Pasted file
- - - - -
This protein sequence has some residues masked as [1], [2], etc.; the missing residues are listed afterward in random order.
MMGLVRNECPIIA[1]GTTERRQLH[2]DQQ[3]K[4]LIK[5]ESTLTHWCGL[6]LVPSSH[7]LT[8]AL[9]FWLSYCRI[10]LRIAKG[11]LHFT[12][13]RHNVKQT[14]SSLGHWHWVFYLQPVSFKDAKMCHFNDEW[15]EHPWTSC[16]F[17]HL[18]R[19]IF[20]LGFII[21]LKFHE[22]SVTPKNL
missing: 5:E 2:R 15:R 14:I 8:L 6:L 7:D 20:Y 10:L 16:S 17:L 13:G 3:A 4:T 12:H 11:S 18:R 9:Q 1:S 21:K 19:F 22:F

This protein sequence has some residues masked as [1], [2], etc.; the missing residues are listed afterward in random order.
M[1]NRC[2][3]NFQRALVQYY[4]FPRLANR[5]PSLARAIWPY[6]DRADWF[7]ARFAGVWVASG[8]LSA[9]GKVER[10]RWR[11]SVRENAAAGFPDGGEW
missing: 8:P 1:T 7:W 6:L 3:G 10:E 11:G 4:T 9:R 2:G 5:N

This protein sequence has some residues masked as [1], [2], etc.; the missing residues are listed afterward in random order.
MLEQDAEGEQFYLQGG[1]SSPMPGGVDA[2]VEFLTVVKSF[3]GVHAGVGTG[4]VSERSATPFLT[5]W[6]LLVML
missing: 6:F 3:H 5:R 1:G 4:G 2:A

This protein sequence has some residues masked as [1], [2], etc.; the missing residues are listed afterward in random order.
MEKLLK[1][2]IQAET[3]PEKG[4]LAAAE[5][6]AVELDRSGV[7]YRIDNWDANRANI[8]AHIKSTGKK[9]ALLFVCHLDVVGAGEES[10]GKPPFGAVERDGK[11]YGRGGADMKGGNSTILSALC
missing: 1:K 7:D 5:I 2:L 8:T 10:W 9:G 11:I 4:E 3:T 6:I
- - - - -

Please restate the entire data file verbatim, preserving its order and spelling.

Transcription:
This protein sequence has some residues masked as [1], [2], etc.; the missing residues are listed afterward in random order.
MMGLVRNECPIIA[1]GTTERRQLH[2]DQQ[3]K[4]LIK[5]ESTLTHWCGL[6]LVPSSH[7]LT[8]AL[9]FWLSYCRI[10]LRIAKG[11]LHFT[12][13]RHNVKQT[14]SSLGHWHWVFYLQPVSFKDAKMCHFNDEW[15]EHPWTSC[16]F[17]HL[18]R[19]IF[20]LGFII[21]LKFHE[22]SVTPKNL
missing: 5:E 2:R 15:R 14:I 8:L 6:L 7:D 20:Y 10:L 16:S 17:L 13:G 3:A 4:T 12:H 11:S 18:R 9:Q 1:S 21:K 19:F 22:F

This protein sequence has some residues masked as [1], [2], etc.; the missing residues are listed afterward in random order.
M[1]NRC[2][3]NFQRALVQYY[4]FPRLANR[5]PSLARAIWPY[6]DRADWF[7]ARFAGVWVASG[8]LSA[9]GKVER[10]RWR[11]SVRENAAAGFPDGGEW
missing: 8:P 1:T 7:W 6:L 3:G 10:E 11:G 4:T 9:R 2:G 5:N

This protein sequence has some residues masked as [1], [2], etc.; the missing residues are listed afterward in random order.
MLEQDAEGEQFYLQGG[1]SSPMPGGVDA[2]VEFLTVVKSF[3]GVHAGVGTG[4]VSERSATPFLT[5]W[6]LLVML
missing: 6:F 3:H 5:R 1:G 4:G 2:A

This protein sequence has some residues masked as [1], [2], etc.; the missing residues are listed afterward in random order.
MEKLLK[1][2]IQAET[3]PEKG[4]LAAAE[5][6]AVELDRSGV[7]YRIDNWDANRANI[8]AHIKSTGKK[9]ALLFVCHLDVVGAGEES[10]GKPPFGAVERDGK[11]YGRGGADMKGGNSTILSALC
missing: 1:K 7:D 5:I 2:L 8:T 10:W 9:G 11:I 4:E 3:T 6:I